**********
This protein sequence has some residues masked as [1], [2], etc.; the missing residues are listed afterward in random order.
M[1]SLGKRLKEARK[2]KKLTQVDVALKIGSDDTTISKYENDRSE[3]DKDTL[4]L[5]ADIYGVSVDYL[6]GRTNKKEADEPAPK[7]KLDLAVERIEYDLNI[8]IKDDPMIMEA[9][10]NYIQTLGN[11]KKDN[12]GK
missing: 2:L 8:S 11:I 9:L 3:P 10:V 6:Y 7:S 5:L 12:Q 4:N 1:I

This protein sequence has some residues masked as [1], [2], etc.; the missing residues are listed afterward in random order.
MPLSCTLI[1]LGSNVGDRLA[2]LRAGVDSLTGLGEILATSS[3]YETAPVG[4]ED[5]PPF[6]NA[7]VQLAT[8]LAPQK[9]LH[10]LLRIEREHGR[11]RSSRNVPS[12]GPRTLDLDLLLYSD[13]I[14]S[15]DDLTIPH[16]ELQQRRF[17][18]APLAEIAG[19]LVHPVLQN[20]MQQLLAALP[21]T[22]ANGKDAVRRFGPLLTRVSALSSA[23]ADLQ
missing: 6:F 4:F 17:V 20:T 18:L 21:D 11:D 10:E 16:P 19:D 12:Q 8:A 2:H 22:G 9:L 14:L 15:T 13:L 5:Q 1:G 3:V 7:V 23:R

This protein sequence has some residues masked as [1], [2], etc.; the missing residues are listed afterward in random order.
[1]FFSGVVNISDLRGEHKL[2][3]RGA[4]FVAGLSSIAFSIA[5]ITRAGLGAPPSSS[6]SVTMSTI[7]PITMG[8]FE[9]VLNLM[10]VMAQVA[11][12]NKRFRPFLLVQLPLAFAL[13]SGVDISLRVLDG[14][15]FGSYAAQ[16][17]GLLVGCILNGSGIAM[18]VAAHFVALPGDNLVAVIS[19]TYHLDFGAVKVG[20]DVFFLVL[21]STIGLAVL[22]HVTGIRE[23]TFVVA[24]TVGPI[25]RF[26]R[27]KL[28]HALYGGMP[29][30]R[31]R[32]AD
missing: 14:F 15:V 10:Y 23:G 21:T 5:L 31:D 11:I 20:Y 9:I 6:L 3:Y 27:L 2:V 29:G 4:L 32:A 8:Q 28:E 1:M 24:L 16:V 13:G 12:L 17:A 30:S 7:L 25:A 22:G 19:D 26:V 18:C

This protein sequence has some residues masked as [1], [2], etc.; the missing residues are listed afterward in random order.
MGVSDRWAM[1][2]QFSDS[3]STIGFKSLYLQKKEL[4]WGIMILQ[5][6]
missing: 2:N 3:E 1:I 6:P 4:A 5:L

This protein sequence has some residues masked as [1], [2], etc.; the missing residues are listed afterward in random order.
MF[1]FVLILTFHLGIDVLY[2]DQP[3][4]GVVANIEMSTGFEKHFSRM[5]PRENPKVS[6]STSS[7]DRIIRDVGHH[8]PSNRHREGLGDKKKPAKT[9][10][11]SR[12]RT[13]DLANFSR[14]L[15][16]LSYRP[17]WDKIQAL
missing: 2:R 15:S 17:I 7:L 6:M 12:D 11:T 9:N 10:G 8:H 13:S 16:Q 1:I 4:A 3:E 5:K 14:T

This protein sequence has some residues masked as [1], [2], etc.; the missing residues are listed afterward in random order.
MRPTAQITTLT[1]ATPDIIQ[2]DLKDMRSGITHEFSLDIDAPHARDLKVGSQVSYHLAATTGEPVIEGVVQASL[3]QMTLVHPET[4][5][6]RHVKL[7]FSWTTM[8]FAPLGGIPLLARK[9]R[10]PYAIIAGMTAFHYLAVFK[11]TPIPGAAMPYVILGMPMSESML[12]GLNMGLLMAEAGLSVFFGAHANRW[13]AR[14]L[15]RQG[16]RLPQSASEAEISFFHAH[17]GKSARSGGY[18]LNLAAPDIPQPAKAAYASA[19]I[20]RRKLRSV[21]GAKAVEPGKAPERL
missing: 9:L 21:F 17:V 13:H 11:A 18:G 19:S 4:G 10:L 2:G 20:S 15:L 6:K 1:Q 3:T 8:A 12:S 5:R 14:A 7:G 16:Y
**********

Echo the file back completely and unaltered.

This protein sequence has some residues masked as [1], [2], etc.; the missing residues are listed afterward in random order.
M[1]SLGKRLKEARK[2]KKLTQVDVALKIGSDDTTISKYENDRSE[3]DKDTL[4]L[5]ADIYGVSVDYL[6]GRTNKKEADEPAPK[7]KLDLAVERIEYDLNI[8]IKDDPMIMEA[9][10]NYIQTLGN[11]KKDN[12]GK
missing: 2:L 8:S 11:I 9:L 3:P 10:V 6:Y 7:S 5:L 12:Q 4:N 1:I

This protein sequence has some residues masked as [1], [2], etc.; the missing residues are listed afterward in random order.
MPLSCTLI[1]LGSNVGDRLA[2]LRAGVDSLTGLGEILATSS[3]YETAPVG[4]ED[5]PPF[6]NA[7]VQLAT[8]LAPQK[9]LH[10]LLRIEREHGR[11]RSSRNVPS[12]GPRTLDLDLLLYSD[13]I[14]S[15]DDLTIPH[16]ELQQRRF[17][18]APLAEIAG[19]LVHPVLQN[20]MQQLLAALP[21]T[22]ANGKDAVRRFGPLLTRVSALSSA[23]ADLQ
missing: 6:F 4:F 17:V 20:T 18:L 21:D 11:D 10:E 16:P 19:D 12:Q 8:A 2:H 22:G 9:L 14:L 15:T 13:L 5:Q 1:G 3:V 7:V 23:R

This protein sequence has some residues masked as [1], [2], etc.; the missing residues are listed afterward in random order.
[1]FFSGVVNISDLRGEHKL[2][3]RGA[4]FVAGLSSIAFSIA[5]ITRAGLGAPPSSS[6]SVTMSTI[7]PITMG[8]FE[9]VLNLM[10]VMAQVA[11][12]NKRFRPFLLVQLPLAFAL[13]SGVDISLRVLDG[14][15]FGSYAAQ[16][17]GLLVGCILNGSGIAM[18]VAAHFVALPGDNLVAVIS[19]TYHLDFGAVKVG[20]DVFFLVL[21]STIGLAVL[22]HVTGIRE[23]TFVVA[24]TVGPI[25]RF[26]R[27]KL[28]HALYGGMP[29][30]R[31]R[32]AD
missing: 14:F 15:V 10:Y 23:G 21:T 5:L 31:D 11:I 20:Y 9:I 6:L 3:Y 27:L 2:V 29:G 4:L 32:A 8:Q 28:E 1:M 24:L 16:V 13:G 12:L 17:A 30:S 7:L 25:A 22:G 19:D 26:V 18:C

This protein sequence has some residues masked as [1], [2], etc.; the missing residues are listed afterward in random order.
MGVSDRWAM[1][2]QFSDS[3]STIGFKSLYLQKKEL[4]WGIMILQ[5][6]
missing: 2:N 3:E 1:I 6:P 4:A 5:L

This protein sequence has some residues masked as [1], [2], etc.; the missing residues are listed afterward in random order.
MF[1]FVLILTFHLGIDVLY[2]DQP[3][4]GVVANIEMSTGFEKHFSRM[5]PRENPKVS[6]STSS[7]DRIIRDVGHH[8]PSNRHREGLGDKKKPAKT[9][10][11]SR[12]RT[13]DLANFSR[14]L[15][16]LSYRP[17]WDKIQAL
missing: 2:R 15:S 17:I 7:L 6:M 12:D 11:T 9:N 10:G 8:H 13:S 16:Q 1:I 4:A 3:E 5:K 14:T

This protein sequence has some residues masked as [1], [2], etc.; the missing residues are listed afterward in random order.
MRPTAQITTLT[1]ATPDIIQ[2]DLKDMRSGITHEFSLDIDAPHARDLKVGSQVSYHLAATTGEPVIEGVVQASL[3]QMTLVHPET[4][5][6]RHVKL[7]FSWTTM[8]FAPLGGIPLLARK[9]R[10]PYAIIAGMTAFHYLAVFK[11]TPIPGAAMPYVILGMPMSESML[12]GLNMGLLMAEAGLSVFFGAHANRW[13]AR[14]L[15]RQG[16]RLPQSASEAEISFFHAH[17]GKSARSGGY[18]LNLAAPDIPQPAKAAYASA[19]I[20]RRKLRSV[21]GAKAVEPGKAPERL
missing: 9:L 21:F 17:V 13:H 11:A 18:G 19:S 4:G 10:L 2:G 20:S 15:L 6:K 1:Q 3:T 8:A 12:S 5:R 14:A 7:G 16:Y